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Taylor v. Carey


January 8, 2009


The opinion of the court was delivered by: Lonny R. Suko United States District Judge



Petitioner is in the custody of the California Department of Corrections and Rehabilitation (CDCR) pursuant to a conviction for aggravated mayhem with a firearm.*fn1 On September 11, 1989, he was sentenced to an indeterminate life term of imprisonment with the possibility of parole.*fn2 He challenges a decision of the California Board of Prison Terms (now the Board of Parole Hearings) finding him unsuitable for parole following a parole consideration hearing on March 15, 2004.*fn3

Following the denial by the Board of Parole Hearings (BPH), Petitioner sought habeas corpus relief in the California state courts. On May 6, 2005, the San Francisco County Superior Court entered a decision denying habeas relief. Petitioner appealed to the California Supreme Court which, on June 21, 2006, entered an order summarily denying the habeas petition. On November 7, 2006, Petitioner filed a 28 U.S.C. Section 2254 petition contending the BPH violated his Fourteenth Amendment due process rights by denying him parole on March 15, 2004. Petitioner and Respondent agree that Petitioner's claim can be resolved via the written record and that an evidentiary hearing is not necessary.


Federal habeas corpus relief is not available for any claim decided on the merits in state court proceedings unless the state court's adjudication of the claim:

(1) resulted in a decision that was contrary to, or involved an unreasonable application of, clearly established law as determined by the Supreme Court of the United States; or (2) resulted in a decision that was based on an unreasonable determination of the facts in light of the evidence presented in the State court proceedings. 28 U.S.C. § 2254(d).

Under Section 2254(d)(1), a state court decision is "contrary to" clearly established Supreme Court precedent if it applies a rule that contradicts the governing law set forth in Supreme Court cases, or if it confronts a set of facts that are materially indistinguishable from a decision of the Supreme Court and nevertheless arrives at a different result. Williams v. Taylor, 529 U.S. 362, 405-06 (2000).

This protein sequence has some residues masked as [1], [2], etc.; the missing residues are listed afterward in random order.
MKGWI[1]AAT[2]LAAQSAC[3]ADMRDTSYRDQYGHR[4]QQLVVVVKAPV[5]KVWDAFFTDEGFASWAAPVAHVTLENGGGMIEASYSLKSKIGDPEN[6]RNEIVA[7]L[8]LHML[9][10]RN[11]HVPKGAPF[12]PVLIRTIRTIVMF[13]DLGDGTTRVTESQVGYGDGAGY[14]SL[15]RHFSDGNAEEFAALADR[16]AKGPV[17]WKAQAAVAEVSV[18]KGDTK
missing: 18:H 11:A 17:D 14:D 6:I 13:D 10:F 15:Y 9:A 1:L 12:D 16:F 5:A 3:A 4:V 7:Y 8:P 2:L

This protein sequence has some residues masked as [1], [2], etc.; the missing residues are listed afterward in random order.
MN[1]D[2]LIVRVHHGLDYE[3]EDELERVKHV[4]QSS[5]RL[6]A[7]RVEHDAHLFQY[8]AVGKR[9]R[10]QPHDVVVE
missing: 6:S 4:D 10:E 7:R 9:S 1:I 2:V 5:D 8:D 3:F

Under the "unreasonable application" clause of § 2254(d)(2), a federal habeas court may grant the writ if the state court identifies the correct governing legal principle from the Supreme Court's decisions, but unreasonably applies that principle to the facts of the prisoner's case. Id. at 413. A federal habeas court "may not issue the writ simply because that court concludes in its independent judgment that the relevant state-court decision applied clearly established federal law erroneously or incorrectly. Rather, that application must also be unreasonable." Id. at 412. The court looks to the last reasoned state court decision as the basis for the state court judgment. Avila v. Galaza, 297 F.3d 911, 918 (9th Cir. 2002). In the captioned matter, the last reasoned state court decision is the May 6, 2005 decision of the San Francisco County Superior Court. (Ex. F to Ct. Rec. 10).

The BPH is the executive agency authorized to grant parole and set release dates for prisoners serving life sentences. Cal. Penal Code § 3040. Section 3041 of the Penal Code provides prisoners sentenced in California to a state prison term that provides for the possibility of parole with a "constitutionally protected liberty interest in the receipt of a parole release date, a liberty interest that is protected by the procedural safeguards of the Due Process Clause." Irons v. Carey, 479 F.3d 658, 662 (9th Cir. 2007). It has been clearly established by the United States Supreme Court "that a parole board's decision deprives a prisoner of due process with respect to this interest if the board's decision is not supported by 'some evidence in the record,'" Sass v. California Board of Prison Terms, 461 F.3d 1123, 1128-29 (9th Cir. 2006), citing Superintendent v. Hill, 472 U.S. 445, 457, 105 S.Ct. 2768 (1985), or is otherwise "arbitrary." Hill, 472 U.S. at 457. The main concern in determining parole suitability is public safety. In re Dannenberg, 34 Cal.4th 1061, 1080, 1084-86, 23 Cal.Rptr.3d 417, 104 P.3d 783, cert. denied, 546 U.S. 844, 126 S.Ct. 92 (2005).